However, there are some bright spots around the country that demonstrate the positive effect of the Gideon verdict. Through research and planning programs, Alabama is taking the lead on this issue. They are introducing public defendant programs and offering incentives for established law firms to take on these pro bono cases. Legal aid is a leading department within the state’s Bar Association and they are focusing more press on its accomplishments. 26 other states are following their lead to better manage this issue. However questions of compensation and commitment continue to block the way for complete representation.
Lawyers must decide that it is worth their time to contribute to this cause. Conclusion Gideon v. Wainwright guaranteed counsel to every defendant, even those who could not afford it. In theory, personal wealth would no longer be a deterrent to receiving competent counsel. Counsel was seen as a fundamental right on the state and federal level, regardless of the crime because without it, life and liberty could in no way be guaranteed. Perhaps Justice Black explained it best as he read the court’s opinion. “The right to be heard would be, in many cases, of little avail if it did not comprehend the right to be heard by counsel.
Even the intelligent and educated layman has small and sometimes no skill in the science of law. If charged with crime, he is incapable, generally, of determining for himself whether the indictment is good or bad. ” (www. lectlaw. com) Gideon was a legal victory for civil liberties. However, its promise has not been kept. Overwrought state legislations have found it difficult, at best to provide the services guaranteed in this case. Quality lawyers will not be swayed from their “careers” to represent those that can’t afford their services. Something must be done to uphold the legal progress made through Gideon’s quest.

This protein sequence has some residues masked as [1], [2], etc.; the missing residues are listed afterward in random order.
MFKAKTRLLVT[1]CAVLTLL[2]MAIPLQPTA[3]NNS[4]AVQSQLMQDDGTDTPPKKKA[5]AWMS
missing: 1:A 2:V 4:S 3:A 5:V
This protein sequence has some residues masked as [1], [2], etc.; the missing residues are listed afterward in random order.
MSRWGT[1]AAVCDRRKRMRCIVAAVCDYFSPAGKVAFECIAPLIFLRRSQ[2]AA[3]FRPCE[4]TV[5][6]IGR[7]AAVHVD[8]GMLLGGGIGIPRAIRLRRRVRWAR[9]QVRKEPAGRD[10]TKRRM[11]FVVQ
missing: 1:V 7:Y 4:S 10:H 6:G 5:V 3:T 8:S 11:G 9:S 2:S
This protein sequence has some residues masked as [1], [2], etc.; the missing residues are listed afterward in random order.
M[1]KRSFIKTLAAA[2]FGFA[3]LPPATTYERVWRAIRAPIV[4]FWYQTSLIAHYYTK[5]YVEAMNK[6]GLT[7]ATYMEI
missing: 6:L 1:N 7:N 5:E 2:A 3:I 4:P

For the bottom line is, “lawyers in criminal courts are necessities, not luxuries. ” (Oyez)
Clark, William. “Respond to Gideon’s Trumpet and Turn Commitment into Action. ” The Alabama Lawyer. 2008. Gideon v. Wainwright, 1963: Indigent’s Right to Appointed Counsel. ‘Lectric Law Library. www. lectlaw. com. Gideon v. Wainwright (1963). Landmark Supreme Court Cases. www. landmarkcases. org. Levine, Kate. “If You Cannot Afford a Lawyer. ” Harvard Civil Rights-Civil Liberties Review. Vol. 42, 2007 Oyez: Gideon v. Wainwright. Oyez Supreme Court Media. www. oyez. org. Press, Eyal. “Keeping Gideon’s Promise. The Nation, April 3, 2006.